A case of an adult with Bartter's syndrome (hyperplasia of the juxtaglomerular complex with hyperaldosteronism and hypokalemic alkalosis) is described; the patient had the unusual manifestation of cardiomyopathy, probably secondary to severe hypokalemia. Results of metabolic studies and kidney biopsy were consistent with Bartter's syndrome; angiographic and hemodynamic findings were abnormal. The cardiomyopathy was confirmed at autopsy after the patient's sudden death. Conclusions from this case are that severe hypokalemia can pose a serious threat both immediately in the form of dangerous arrhythmias and in the long term in the form of cardiomyopathy.
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ranking = 3
keywords = cardiomyopathy
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16/64. Cardioverter defibrillator implantation in a child with isolated noncompaction of the ventricular myocardium and ventricular fibrillation.

    isolated noncompaction of the ventricular myocardium is a rare unclassified cardiomyopathy and is thought to be due to arrest of myocardial morphogenesis. In fetal life, it is characterized by an excessively prominent trabecular meshwork and deep intratrabecular recesses, and occurs in the left ventricle in the absence of structural heart disease. echocardiography provides evidence for the diagnosis. The noncompacted ventricular myocardium may be accompanied by depressed ventricular function, systemic embolism, wolff-parkinson-white syndrome, left bundle branch block, and ventricular arrhythmia. Although onset of symptoms is frequently delayed until adulthood, symptomatic children have a poor prognosis. In this report, we describe a case of 6-year-old girl who had a history of recurrent syncope. Transthoracic echocardiographic examination showed a localized prominent trabeculation and deep intratrabecular recesses at the inferoapical region of the left ventricle. She had several episodes of ventricular fibrillation which was refractory to pharmacological treatment. An implantable cardioverter defibrillator (ICD) was successfully operated three times during follow-up.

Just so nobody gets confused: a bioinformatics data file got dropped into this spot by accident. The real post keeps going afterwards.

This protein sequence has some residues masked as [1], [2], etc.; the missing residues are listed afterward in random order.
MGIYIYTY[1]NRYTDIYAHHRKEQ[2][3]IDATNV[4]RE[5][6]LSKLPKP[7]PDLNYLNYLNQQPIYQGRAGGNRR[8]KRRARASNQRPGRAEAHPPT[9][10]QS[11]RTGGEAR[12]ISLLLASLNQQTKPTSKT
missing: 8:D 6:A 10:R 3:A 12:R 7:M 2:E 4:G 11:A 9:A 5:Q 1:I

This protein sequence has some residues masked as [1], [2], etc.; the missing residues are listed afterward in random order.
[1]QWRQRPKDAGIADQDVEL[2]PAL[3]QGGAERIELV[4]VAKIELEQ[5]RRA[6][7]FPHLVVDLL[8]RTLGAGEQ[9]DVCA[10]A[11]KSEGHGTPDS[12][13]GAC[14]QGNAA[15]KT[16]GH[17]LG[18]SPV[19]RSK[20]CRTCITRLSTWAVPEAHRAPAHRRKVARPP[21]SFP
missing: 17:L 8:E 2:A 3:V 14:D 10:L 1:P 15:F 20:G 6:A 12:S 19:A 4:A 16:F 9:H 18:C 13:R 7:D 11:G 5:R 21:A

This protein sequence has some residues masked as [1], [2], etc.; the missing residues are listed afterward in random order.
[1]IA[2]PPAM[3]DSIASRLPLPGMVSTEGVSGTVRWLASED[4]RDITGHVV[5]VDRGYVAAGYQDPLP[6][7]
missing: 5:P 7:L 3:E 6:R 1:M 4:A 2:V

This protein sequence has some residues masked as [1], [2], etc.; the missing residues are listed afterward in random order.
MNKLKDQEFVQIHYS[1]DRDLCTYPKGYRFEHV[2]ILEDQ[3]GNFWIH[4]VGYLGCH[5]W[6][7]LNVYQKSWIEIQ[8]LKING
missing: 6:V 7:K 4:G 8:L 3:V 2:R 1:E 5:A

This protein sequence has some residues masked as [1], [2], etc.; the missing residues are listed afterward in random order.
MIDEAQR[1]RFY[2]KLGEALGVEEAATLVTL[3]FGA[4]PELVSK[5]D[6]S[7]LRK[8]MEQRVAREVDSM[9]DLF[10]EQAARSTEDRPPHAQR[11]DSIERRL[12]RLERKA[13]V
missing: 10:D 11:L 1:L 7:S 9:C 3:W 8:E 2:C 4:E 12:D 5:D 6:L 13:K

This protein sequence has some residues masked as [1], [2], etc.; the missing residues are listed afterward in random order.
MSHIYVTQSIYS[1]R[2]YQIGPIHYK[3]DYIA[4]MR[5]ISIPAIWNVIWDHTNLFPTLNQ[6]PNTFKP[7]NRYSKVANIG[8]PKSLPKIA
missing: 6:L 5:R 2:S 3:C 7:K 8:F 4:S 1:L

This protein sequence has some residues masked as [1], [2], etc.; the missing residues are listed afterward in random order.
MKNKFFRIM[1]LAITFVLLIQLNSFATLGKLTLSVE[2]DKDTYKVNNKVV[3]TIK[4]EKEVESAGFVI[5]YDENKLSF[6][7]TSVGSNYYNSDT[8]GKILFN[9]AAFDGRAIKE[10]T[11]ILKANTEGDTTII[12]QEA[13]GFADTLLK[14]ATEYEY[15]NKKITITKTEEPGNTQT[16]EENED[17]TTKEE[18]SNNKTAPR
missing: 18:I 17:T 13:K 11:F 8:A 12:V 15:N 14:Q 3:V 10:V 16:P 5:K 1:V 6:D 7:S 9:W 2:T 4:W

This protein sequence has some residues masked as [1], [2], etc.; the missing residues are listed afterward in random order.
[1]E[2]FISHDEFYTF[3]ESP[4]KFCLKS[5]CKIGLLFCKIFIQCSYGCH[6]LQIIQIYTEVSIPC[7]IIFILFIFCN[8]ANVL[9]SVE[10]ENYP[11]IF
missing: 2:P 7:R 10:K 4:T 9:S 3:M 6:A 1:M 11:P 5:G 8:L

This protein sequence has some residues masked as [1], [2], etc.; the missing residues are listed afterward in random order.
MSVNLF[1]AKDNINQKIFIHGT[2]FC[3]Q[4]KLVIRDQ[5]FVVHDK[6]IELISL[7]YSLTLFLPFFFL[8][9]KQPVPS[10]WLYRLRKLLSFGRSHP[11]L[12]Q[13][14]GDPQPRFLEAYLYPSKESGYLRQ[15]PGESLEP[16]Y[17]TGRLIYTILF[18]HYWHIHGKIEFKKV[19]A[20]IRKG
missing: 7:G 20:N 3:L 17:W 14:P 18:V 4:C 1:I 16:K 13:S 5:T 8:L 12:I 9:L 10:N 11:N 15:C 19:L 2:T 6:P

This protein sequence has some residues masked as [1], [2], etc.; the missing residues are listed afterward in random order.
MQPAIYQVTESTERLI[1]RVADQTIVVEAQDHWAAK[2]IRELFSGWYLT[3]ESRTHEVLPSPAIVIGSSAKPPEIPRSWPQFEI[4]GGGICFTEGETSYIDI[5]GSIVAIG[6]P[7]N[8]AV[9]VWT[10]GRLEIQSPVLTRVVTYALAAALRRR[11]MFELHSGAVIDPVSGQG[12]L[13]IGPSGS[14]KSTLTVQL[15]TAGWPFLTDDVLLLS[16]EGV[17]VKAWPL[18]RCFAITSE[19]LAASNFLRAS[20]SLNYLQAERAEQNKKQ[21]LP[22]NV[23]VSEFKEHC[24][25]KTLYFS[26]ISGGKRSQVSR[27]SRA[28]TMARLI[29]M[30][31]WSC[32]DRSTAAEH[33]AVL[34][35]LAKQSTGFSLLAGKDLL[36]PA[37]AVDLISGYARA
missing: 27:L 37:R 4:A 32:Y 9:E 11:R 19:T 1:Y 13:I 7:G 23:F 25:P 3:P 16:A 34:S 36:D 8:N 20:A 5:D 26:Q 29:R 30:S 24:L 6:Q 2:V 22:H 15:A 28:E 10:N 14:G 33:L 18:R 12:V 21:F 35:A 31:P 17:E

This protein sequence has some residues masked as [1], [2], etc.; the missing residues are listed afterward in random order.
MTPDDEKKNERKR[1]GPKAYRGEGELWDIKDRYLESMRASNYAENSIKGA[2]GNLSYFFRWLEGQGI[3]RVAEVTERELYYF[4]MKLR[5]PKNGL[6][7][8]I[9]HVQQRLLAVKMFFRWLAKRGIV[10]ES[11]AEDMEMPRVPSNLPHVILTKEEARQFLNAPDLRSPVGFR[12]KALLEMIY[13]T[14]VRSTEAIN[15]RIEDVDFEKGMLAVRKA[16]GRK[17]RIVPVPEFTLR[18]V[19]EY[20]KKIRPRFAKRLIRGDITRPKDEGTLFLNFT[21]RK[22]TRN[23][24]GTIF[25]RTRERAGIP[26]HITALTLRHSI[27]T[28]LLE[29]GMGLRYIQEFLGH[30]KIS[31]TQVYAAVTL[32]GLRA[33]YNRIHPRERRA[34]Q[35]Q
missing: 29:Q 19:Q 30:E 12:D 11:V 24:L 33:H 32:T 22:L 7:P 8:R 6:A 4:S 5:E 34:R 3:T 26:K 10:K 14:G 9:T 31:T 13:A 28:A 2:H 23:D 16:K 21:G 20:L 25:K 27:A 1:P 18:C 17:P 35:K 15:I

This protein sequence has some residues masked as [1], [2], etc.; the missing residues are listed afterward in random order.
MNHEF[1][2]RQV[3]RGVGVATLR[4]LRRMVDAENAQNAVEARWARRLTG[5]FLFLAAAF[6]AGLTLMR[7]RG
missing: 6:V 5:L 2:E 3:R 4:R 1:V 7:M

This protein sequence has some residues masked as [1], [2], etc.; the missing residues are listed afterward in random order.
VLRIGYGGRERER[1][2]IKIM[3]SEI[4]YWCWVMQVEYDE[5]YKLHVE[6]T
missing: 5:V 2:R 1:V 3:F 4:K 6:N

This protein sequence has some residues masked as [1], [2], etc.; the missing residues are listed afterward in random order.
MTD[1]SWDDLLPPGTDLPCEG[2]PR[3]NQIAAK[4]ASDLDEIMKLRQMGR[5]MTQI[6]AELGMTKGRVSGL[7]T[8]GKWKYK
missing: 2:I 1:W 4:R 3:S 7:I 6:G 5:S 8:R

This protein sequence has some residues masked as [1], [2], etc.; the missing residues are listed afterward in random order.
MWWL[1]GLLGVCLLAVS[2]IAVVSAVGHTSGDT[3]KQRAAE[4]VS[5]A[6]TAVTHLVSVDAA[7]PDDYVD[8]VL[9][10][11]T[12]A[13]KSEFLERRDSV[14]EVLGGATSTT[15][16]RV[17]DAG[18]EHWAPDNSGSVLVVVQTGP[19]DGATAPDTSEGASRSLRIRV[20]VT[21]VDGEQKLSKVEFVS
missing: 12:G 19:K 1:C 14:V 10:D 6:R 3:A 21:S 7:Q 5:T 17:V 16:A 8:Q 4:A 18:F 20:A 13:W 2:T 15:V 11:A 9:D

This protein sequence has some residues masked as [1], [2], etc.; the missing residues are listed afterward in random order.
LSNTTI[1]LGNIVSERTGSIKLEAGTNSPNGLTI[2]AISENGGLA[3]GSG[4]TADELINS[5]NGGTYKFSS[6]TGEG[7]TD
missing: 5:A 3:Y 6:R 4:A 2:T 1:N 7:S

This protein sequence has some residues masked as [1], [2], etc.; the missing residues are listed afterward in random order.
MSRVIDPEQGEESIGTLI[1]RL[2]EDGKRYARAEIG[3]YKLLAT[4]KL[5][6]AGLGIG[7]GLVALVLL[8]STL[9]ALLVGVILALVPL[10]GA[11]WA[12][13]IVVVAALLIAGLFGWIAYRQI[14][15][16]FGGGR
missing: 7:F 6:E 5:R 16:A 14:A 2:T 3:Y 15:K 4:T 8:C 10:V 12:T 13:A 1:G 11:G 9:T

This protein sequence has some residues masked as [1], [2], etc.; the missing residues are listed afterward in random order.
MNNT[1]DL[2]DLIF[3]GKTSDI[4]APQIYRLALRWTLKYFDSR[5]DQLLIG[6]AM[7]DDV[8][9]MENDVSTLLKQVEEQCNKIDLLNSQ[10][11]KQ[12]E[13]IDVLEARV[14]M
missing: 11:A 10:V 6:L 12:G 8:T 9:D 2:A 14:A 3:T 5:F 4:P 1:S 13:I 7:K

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ranking = 1
keywords = cardiomyopathy
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17/64. Arrhythmogenic right ventricular cardiomyopathy with left ventricular involvement and aortic dissection.

    Ten years ago, a 59-year-old patient presented with ventricular fibrillations. The resting ECG showed findings typical for ARVC. echocardiography and ventriculography confirmed the diagnosis of ARVC showing a dilated right ventricle with aneurysms. MRI showed additional fatty replacement of the LV. Furthermore, the diagnosis of a chronic aortic dissection was established. Two years after ICD implantation, the patient died of progressive right heart failure. On autopsy, most of the RV and parts of the LV were replaced by fatty tissue, and the media of the aorta showed degenerative changes. A pathogenetic link between the two diseases remains speculative at this time.